No Go Nanowrimo: Should You Feel Bad About Not Finishing?

Well whoop-de-doo. Get out.

Another National Novel Writing Month has come and gone. Maybe you pushed through and collected your intangible little badge. (I did. Nary a free drink nor swooning supermodel in sight so far. I have been lied to.) Maybe life got in your way and you got distracted. Maybe you stopped caring about your book. Maybe you just stopped feeling like writing. Maybe space chimps replaced your brains with Captain Crunch and you liked it. Life rolls on.

So let’s say you didn’t finish Nanowrimo this year. Should you feel bad about that?

Yeah, I think maybe you should.

Bear with me.

About two-thirds of the way through this year’s Nano, I struggled a lot — as I do pretty much every year. (November really is a terrible month for a project like this, especially if you’re not used to daily output. Newcomers to Nanowrimo invariably discover this with keen astonishment, many of them waiting for that mythical “better month” when, presumably, life will stop happening.)

I was way behind. I disliked my story. Other time obligations intruded. I lost sleep. My fingers hurt. Walking Dead was on. And so forth.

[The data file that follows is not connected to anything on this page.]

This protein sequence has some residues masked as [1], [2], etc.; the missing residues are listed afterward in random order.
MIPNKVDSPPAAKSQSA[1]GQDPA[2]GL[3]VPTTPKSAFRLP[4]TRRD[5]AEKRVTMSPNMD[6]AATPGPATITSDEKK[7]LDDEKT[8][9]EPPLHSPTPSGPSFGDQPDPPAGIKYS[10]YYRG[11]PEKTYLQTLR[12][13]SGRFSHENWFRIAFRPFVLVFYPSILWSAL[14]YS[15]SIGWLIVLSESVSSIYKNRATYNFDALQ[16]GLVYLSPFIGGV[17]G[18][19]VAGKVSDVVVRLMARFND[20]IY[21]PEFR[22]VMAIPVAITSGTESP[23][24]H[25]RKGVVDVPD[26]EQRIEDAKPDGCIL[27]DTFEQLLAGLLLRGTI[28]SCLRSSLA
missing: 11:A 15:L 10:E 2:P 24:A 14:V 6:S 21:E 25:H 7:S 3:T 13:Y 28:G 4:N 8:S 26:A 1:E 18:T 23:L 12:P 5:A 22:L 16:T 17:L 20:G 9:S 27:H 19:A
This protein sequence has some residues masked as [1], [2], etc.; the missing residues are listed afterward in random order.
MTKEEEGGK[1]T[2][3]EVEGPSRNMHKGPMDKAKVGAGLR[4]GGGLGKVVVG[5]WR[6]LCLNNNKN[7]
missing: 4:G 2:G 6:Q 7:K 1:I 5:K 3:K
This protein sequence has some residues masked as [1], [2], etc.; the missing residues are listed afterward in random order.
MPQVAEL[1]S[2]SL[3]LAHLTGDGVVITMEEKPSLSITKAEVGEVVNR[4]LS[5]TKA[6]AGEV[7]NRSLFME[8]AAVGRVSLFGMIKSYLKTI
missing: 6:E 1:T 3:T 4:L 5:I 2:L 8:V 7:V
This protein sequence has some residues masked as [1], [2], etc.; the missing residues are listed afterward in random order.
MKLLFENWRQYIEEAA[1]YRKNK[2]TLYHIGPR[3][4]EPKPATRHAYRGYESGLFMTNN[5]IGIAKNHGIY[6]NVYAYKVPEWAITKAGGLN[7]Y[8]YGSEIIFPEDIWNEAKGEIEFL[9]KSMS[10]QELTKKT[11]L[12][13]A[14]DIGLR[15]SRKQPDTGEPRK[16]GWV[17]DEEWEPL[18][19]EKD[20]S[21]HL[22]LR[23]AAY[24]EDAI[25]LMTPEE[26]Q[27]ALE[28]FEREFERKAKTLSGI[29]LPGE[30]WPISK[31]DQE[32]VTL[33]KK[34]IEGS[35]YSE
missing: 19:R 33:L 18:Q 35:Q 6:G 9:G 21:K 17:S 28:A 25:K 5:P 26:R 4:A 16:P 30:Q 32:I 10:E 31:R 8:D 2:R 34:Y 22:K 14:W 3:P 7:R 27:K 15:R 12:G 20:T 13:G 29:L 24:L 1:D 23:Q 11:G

A couple of friends tried to cheer me up. Hey, if you don’t make it, that’ll be okay, they said. You can just pick it up in December, champ. No big deal.

Only it was a big deal, and it took me a little while to parse out why attempts to comfort me and let me off the hook only aggravated me further. And then it hit me.

If you didn’t make Nanowrimo, and you’re unhappy about that, then it means you were serious. Or, at least, you wanted to be serious.

And if you fell short of your goal and didn’t feel the slightest bit bad, then maybe what you were doing didn’t mean much to you in the first place.

This is true of everything in life, not just writing. There’s nothing wrong with feeling bad about missing the mark you were shooting for — as long as you get back up and try again. Reams of cliched platitudes have been built on this fundamental principle.

Yes, Nanowrimo is a big, frantic communal goal, and falling short, especially when you see other people go racing past you, can hurt. But don’t lose sight of why it hurts — because, presumably, you really want to write.

Don’t let that disappointment turn into something bigger than it is. It’s not a sign you “don’t have what it takes.” It’s not a soul-crushing insight on your total lack of character. Don’t start playing Pink Floyd’s “Time” over and over while squinting into the middle distance and crying. I said stop it.

Now, maybe Nano didn’t work out for you and you feel just fine about it. That’s cool too. It can be a sign you’re not serious, but that’s not necessarily the case. Plenty of writers start out with Nanowrimo and reject it without blinking an eye. Not a thing wrong with that, as long as you replace it with a process that gets your ass in the chair and words on the page. Whatever works, as long as it works.

But if you find yourself feeling crushed by this year’s Nanowrimo — take your time. Get a little sad about it. Get mad at yourself if you want to. It’s okay. Work through it.